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Robinson, Ray 1971-

Robinson, Ray 1971-

PERSONAL:

Born 1971, in England. Education: Lancaster University, M.A., 1999, Ph.D., 2006.

ADDRESSES:

Home—London, England.

CAREER:

Writer.

WRITINGS:

Electricity, Picador (London, England), 2006, Black Cat (New York, NY), 2007.

The Man Without, Picador (London, England), 2008.

SIDELIGHTS:

Ray Robinson first became interested in writing as a child, when his fascination was poetry. His family did not put an emphasis on books and reading, however, and so it was not until many years later that he became interested in reading novels. However, he was always interested in storytelling as an art form, even in an informal way. At sixteen years old, he wrote what he considered his first novel, scrawling it across paper he used to line two walls of his room. In his late twenties, having finished school and traveled for a time, he ended up attending Lancaster University, aware that he wanted more formal training. It was there that he began to learn the mechanics of fiction, such as point of view and characterization, and he earned his master's degree with an emphasis in creative writing in 1999. His first novel, Electricity, grew out of a short story that he wrote while at Lancaster.

Electricity is the story of Lily O'Connor, a thirty-year-old woman who has suffered from temporal lobe epilepsy since she was a child, brought on by an incident in which her mother threw her down the stairs and which resulted in her mother losing custody of Lily. At the beginning of the book, Lily's mother has died, and Lily takes advantage of this fact to look up her two brothers. While she finds Barry, she learns swiftly enough that they have nothing in common. However, she is unable to locate her favorite brother, Mikey, who has apparently been missing for several years. At loose ends, Lily wanders London, meeting a series of people, most of whom are intriguing characters, but none of whom provide her with any real connection. On man, Dave, an electrician, becomes her lover, but it is an unhealthy, abusive relationship reminiscent of scenes from Lily's childhood. A contributor for Kirkus Reviews remarked that "Lily's voice is impressive—raw, angry, emotionally urgent, rising frequently to inchoate poetry … and the mixed pleasure of inhabiting her jagged psyche is the best reason for reading this daring tightrope-walk of a novel." New Statesman reviewer David Annand observed that "it is the steady and unfussy manner in which Robinson expands on the metaphorical possibilities of epilepsy that convinces the reader of the artistry of Electricity." He went on to conclude that "Lily's battle with her condition becomes emblematic of every battle against circumstance, as does her dogged refusal to be defined by it."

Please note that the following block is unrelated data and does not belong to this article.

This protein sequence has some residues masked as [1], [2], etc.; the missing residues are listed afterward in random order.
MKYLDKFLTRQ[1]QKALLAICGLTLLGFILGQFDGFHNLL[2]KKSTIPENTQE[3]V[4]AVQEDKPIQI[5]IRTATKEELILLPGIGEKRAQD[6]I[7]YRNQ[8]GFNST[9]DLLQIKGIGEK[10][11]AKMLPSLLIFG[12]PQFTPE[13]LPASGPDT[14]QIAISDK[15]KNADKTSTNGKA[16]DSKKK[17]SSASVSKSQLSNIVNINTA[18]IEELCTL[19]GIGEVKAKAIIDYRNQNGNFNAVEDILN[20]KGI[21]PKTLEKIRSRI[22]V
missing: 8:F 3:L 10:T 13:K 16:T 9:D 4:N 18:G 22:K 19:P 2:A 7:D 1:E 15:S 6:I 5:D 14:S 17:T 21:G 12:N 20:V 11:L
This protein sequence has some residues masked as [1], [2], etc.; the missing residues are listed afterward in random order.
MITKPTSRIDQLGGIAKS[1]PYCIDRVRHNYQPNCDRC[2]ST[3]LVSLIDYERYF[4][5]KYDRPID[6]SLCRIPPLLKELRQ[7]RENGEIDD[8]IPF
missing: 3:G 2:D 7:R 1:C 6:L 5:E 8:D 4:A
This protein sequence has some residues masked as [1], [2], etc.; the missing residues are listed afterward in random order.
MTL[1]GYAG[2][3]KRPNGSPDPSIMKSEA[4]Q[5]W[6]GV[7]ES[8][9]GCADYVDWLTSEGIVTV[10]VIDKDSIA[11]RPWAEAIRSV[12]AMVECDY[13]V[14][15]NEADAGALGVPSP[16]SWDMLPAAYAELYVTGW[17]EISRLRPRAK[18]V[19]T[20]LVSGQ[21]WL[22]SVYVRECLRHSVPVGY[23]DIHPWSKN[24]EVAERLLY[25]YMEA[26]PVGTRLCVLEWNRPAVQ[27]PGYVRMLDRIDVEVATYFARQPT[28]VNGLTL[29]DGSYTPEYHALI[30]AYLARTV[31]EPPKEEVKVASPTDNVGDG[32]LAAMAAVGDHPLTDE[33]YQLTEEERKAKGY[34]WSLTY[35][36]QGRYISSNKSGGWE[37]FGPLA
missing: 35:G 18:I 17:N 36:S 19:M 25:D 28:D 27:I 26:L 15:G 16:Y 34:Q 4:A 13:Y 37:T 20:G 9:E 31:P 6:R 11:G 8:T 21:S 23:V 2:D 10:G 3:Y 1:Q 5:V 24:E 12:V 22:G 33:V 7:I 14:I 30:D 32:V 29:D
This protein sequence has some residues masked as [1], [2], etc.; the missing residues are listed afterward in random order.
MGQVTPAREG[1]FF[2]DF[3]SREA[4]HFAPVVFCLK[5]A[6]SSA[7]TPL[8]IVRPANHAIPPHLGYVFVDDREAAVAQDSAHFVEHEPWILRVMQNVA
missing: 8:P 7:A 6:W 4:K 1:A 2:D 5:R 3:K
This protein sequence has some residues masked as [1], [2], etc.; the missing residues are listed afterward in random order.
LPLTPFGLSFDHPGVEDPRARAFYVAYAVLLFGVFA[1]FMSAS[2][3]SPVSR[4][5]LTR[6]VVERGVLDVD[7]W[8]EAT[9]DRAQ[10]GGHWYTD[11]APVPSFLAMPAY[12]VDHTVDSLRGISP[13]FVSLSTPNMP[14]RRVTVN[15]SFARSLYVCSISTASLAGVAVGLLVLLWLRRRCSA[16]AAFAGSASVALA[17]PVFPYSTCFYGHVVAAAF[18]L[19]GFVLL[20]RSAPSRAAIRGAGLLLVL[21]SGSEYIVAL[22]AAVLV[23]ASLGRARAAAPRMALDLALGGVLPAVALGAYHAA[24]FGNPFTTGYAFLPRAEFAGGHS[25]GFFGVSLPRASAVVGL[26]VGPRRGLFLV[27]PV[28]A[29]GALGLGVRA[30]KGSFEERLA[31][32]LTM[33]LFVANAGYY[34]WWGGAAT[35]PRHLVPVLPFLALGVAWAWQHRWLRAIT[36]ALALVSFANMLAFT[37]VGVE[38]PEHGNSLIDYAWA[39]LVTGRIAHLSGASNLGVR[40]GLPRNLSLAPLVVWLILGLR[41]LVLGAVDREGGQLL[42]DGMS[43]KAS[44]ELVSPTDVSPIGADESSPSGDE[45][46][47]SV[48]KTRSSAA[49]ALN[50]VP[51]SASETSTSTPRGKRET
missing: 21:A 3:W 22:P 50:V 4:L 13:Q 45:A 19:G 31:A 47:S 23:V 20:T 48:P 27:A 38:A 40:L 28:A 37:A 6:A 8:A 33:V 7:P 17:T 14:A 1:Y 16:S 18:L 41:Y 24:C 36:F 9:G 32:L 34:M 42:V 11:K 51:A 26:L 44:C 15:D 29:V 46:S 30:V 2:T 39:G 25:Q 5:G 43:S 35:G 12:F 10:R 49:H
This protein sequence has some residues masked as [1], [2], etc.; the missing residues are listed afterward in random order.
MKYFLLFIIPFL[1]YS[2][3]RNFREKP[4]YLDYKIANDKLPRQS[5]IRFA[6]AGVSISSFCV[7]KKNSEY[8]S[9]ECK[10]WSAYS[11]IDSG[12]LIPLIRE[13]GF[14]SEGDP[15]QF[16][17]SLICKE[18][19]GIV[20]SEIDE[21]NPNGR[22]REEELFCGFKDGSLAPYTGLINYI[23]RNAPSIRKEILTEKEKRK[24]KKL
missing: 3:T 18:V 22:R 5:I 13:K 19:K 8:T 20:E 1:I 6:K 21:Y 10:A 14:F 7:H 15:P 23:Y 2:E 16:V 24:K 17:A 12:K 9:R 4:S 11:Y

BIOGRAPHICAL AND CRITICAL SOURCES:

PERIODICALS

Kirkus Reviews, July 1, 2007, review of Electricity.

Library Journal, March 1, 2007, Leslie Patterson, review of Electricity, p. 77.

New Statesman, April 17, 2006, David Annand, "Shaking Things Up," p. 55.

Times Literary Supplement, April 7, 2006, "Sparks of Life," p. 23.

ONLINE

Author Trek,http://www.authortrek.com/ (May 27, 2008), author profile.

Guardian Online,http://books.guardian.co.uk/ (March 25, 2006), Catherine Taylor, "Fits and Starts."

Independent Online,http://www.independent.co.uk/ (April 2, 2006), Hermione Eyre, review of Electricity.

Lancaster University Web site,http://www.lancs.ac.uk/ (May 27, 2008), "Former Lancaster Ph.D. Student in the Running for Oldest Literary Prize."

National Society of Epilepsy Web site,http://www.epilepsynse.org.uk/ (July 1, 2006), review of Electricity.

PanMacmillan Web site,http://www.panmacmillan.com/ (May 27, 2008), author interview.

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